Considering the academic success of the school, it might be surprising that SIS underscores with all its young people that what really matters is not gaining qualifications for their own sake but learning – always being open to personal growth, having a mind-set that welcomes and tackles problems, being resilient when times get tough. South Island School aims to raise consciousness in its school community about the way individuals can make a difference in a complex world. The school promotes a wide range of languages through its curriculum (Chinese, French, Spanish, Japanese, Korean and others) to show an appreciation of multilingualism and as a reflection of both a common humanity and the cultural differences between nationalities.
On joining SIS, students in Years 7 and 8 are placed into tutor groups of 16-20 children. Students in years 7- 9 study a broad range of subjects including English, Maths, Sciences, PHE, Individuals and Societies (incorporating Geography, History, Psychology, Business Studies and Economics) and a range of Creative Arts options, which may include Art, Drama, Media and Music. Students also select either a single or dual language pathway with options of Chinese, French or Spanish.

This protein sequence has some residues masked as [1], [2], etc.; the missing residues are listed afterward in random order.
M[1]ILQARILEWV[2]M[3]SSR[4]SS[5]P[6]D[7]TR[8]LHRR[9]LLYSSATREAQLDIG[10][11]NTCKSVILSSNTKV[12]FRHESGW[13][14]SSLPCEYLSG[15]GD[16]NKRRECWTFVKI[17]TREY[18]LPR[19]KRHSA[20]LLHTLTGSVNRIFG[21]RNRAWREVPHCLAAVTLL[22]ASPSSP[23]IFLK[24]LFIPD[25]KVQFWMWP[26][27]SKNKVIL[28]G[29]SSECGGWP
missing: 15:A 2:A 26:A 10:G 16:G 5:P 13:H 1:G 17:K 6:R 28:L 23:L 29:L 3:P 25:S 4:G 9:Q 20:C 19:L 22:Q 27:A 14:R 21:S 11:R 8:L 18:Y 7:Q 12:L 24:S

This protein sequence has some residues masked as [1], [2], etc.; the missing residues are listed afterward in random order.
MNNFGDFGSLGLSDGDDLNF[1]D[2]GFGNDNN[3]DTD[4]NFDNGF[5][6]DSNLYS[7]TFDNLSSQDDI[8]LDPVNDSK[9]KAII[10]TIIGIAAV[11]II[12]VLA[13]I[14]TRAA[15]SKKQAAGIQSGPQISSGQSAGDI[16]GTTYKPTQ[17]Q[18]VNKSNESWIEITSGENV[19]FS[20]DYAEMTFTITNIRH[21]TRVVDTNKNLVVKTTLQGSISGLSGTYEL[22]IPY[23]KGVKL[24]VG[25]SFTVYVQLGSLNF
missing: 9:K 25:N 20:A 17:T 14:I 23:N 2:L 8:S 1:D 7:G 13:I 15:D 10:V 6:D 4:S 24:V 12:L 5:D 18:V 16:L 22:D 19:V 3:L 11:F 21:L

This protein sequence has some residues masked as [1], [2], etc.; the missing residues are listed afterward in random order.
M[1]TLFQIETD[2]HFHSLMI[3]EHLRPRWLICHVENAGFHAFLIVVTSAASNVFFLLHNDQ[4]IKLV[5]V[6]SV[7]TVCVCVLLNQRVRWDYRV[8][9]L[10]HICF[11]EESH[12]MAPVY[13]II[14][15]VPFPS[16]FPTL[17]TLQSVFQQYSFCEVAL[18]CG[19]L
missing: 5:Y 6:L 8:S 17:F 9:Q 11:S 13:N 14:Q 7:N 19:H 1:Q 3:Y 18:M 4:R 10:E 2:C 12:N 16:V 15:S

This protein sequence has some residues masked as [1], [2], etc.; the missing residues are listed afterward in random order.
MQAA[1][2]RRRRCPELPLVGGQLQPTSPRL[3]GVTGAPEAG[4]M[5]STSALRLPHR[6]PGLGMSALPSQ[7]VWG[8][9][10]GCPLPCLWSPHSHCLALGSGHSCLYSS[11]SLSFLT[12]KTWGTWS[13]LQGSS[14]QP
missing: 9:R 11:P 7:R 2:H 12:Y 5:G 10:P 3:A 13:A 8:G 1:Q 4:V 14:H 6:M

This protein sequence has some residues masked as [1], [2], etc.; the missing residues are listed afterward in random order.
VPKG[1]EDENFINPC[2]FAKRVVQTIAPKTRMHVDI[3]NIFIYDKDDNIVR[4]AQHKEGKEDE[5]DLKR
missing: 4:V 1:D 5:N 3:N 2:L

In Year 9, students are given advice and guidance to enable them to make informed decisions about which courses they would like to study in Years 10 and 11. In addition to following the IB MYP programme, students take either IGCSE, GCSE or the SIS non-certified course of between 6-12 subjects.
All students take English Language and Literature, Maths and Science, PE (examined and non-examined), Expressive Arts (a vast range including Fine Art, Drama, Fashion and Textiles, Food Preparation and Nutrition, Music and 3D Design – all available at iGCSE or GCSE - and Media which is not examined). Within Individuals and Societies, students can study at iGCSE/GCSE Geography, History, Psychology, Business Studies and Economics. Additionally, time is built into the timetable for individual study or specific projects including either a Global project and iGCSE Global perspectives in years 10 and 11 or an individual “passion project”.
In Years 12 and 13 there are three possible pathways for students to take. The SIS Advanced Diploma provides a breadth of learning and practical experience. There are no GCSE entry requirements. The progression for these students is meant to be towards further learning, work experience and preparation for fully enhanced adult living. Students are encouraged to take on leadership roles and to be proactive in the community which is evidenced in a portfolio of CAS (Creativity, Action and Service) experiences.